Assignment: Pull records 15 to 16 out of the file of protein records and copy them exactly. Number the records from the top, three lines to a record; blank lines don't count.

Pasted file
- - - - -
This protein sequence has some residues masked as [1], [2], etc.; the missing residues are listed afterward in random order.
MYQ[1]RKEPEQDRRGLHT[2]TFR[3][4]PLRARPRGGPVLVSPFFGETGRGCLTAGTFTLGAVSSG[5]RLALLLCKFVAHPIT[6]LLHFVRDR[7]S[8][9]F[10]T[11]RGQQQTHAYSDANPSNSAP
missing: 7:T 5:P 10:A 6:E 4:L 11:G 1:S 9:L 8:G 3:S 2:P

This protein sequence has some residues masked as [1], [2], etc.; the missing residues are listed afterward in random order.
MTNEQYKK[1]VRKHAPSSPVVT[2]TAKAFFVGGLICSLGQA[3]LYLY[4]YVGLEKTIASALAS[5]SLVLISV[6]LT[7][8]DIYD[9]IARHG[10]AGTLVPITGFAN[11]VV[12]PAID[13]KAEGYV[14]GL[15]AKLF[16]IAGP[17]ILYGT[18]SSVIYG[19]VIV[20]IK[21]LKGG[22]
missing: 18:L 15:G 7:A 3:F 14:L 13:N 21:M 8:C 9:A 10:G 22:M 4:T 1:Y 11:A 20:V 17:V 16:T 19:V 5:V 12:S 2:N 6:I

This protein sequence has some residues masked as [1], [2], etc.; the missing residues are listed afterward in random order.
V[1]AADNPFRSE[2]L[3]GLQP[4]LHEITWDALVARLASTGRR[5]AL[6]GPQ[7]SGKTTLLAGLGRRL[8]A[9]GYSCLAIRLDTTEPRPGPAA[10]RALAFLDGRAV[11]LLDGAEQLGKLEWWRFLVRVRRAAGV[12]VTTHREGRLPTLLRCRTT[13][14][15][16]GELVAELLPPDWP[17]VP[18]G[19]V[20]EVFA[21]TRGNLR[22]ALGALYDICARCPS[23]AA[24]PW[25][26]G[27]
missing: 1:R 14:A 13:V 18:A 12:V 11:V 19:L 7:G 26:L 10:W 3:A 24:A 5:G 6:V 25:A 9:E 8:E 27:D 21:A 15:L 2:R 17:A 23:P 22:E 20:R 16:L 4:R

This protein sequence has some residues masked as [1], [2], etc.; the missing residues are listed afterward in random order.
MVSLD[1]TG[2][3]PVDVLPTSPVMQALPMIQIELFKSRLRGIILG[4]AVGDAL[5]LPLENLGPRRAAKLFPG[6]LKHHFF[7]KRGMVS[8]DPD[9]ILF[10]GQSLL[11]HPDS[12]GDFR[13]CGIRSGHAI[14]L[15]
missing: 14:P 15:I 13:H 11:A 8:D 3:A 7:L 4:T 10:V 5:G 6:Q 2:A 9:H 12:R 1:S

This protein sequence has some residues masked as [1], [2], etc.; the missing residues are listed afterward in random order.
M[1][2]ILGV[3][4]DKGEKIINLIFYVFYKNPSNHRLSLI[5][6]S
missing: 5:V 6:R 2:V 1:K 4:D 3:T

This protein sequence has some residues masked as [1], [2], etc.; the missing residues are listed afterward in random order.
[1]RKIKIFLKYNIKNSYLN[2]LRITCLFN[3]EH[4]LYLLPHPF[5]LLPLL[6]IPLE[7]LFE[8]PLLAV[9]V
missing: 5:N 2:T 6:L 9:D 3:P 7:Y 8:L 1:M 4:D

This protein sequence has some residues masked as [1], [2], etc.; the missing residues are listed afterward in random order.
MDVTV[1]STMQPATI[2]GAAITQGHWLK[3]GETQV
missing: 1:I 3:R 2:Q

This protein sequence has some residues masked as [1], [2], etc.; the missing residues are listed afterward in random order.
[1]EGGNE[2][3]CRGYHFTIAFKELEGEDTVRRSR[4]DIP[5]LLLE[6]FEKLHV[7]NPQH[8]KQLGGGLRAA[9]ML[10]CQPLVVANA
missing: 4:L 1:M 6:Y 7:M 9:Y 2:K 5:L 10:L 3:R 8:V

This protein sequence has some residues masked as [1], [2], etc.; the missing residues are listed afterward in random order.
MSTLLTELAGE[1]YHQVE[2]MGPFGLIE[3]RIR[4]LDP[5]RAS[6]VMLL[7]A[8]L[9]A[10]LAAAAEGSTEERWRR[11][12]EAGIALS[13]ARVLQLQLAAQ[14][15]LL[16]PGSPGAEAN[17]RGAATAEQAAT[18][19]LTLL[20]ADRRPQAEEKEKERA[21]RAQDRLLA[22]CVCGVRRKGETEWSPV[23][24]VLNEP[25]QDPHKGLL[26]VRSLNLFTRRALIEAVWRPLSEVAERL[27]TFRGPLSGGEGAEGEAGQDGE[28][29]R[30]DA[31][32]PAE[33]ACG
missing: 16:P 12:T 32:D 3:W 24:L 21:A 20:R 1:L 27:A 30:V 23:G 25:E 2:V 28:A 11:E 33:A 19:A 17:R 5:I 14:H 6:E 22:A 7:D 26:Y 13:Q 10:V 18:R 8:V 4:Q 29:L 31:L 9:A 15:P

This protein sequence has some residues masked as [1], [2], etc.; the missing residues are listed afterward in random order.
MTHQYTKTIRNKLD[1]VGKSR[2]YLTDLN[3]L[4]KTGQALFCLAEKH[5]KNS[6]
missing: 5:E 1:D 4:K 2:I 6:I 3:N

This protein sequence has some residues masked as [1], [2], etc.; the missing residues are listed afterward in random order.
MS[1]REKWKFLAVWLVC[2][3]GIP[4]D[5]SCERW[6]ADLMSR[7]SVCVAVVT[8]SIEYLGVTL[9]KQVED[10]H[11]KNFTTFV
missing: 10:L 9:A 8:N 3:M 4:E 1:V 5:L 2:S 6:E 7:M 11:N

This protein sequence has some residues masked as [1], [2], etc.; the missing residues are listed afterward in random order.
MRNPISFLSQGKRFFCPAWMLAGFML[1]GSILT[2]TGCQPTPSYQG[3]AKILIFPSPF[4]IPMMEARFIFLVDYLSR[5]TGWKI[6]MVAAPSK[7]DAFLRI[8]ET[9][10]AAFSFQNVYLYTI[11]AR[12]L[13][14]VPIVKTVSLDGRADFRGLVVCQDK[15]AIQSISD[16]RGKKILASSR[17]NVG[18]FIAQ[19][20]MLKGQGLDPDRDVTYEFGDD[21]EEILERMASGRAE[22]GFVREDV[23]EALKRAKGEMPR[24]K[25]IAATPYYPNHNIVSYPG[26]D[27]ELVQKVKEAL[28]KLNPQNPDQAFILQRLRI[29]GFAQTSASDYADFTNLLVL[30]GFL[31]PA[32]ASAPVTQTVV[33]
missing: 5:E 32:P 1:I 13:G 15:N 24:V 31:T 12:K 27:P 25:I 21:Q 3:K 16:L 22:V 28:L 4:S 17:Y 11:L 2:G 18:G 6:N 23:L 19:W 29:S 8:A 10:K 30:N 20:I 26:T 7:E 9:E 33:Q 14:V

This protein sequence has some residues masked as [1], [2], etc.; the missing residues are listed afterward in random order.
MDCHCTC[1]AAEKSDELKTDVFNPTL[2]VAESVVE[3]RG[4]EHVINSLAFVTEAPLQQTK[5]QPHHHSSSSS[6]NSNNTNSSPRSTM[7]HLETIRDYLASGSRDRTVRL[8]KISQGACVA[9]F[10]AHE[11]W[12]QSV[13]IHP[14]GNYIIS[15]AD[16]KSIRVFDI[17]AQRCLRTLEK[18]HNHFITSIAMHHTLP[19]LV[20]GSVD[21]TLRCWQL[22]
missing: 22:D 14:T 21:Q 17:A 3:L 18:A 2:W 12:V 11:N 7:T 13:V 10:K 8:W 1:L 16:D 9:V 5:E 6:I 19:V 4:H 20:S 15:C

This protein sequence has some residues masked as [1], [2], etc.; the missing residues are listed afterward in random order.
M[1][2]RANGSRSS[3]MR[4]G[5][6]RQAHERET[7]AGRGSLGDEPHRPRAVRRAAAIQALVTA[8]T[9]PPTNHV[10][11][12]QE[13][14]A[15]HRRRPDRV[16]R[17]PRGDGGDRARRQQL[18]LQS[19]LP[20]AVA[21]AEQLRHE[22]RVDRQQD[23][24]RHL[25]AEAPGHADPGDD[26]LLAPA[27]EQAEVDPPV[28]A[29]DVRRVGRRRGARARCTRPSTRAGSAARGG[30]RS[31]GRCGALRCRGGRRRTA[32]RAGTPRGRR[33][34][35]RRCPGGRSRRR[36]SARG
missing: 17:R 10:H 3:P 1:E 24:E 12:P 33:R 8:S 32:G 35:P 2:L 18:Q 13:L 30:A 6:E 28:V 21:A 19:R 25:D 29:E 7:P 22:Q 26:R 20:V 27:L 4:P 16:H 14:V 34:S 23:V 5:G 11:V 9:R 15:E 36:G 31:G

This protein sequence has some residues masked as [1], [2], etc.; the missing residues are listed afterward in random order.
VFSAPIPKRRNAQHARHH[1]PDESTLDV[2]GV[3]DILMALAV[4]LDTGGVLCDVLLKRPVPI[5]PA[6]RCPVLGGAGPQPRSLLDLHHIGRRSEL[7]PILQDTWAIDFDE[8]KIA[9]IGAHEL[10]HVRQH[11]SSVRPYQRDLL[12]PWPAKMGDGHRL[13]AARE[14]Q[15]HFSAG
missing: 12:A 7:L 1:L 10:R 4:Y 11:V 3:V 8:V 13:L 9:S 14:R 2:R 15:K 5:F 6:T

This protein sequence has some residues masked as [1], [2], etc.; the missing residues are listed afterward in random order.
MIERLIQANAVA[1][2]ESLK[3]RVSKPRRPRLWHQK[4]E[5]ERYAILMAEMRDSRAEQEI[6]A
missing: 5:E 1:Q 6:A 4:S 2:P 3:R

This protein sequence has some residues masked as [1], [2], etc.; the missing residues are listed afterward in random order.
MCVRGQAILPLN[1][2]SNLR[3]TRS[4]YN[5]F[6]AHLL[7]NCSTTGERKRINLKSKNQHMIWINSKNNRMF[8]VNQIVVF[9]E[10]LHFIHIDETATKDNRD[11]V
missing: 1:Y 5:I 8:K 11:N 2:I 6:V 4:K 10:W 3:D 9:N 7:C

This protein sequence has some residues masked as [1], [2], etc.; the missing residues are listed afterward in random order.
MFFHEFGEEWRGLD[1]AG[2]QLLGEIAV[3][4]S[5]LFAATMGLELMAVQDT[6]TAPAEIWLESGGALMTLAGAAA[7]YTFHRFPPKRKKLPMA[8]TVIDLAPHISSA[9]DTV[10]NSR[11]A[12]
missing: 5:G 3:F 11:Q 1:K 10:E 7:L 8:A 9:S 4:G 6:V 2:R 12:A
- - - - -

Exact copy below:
This protein sequence has some residues masked as [1], [2], etc.; the missing residues are listed afterward in random order.
VFSAPIPKRRNAQHARHH[1]PDESTLDV[2]GV[3]DILMALAV[4]LDTGGVLCDVLLKRPVPI[5]PA[6]RCPVLGGAGPQPRSLLDLHHIGRRSEL[7]PILQDTWAIDFDE[8]KIA[9]IGAHEL[10]HVRQH[11]SSVRPYQRDLL[12]PWPAKMGDGHRL[13]AARE[14]Q[15]HFSAG
missing: 12:A 7:L 1:L 10:R 4:Y 11:V 3:V 8:V 13:L 9:S 14:R 2:R 15:K 5:F 6:T

This protein sequence has some residues masked as [1], [2], etc.; the missing residues are listed afterward in random order.
MIERLIQANAVA[1][2]ESLK[3]RVSKPRRPRLWHQK[4]E[5]ERYAILMAEMRDSRAEQEI[6]A
missing: 5:E 1:Q 6:A 4:S 2:P 3:R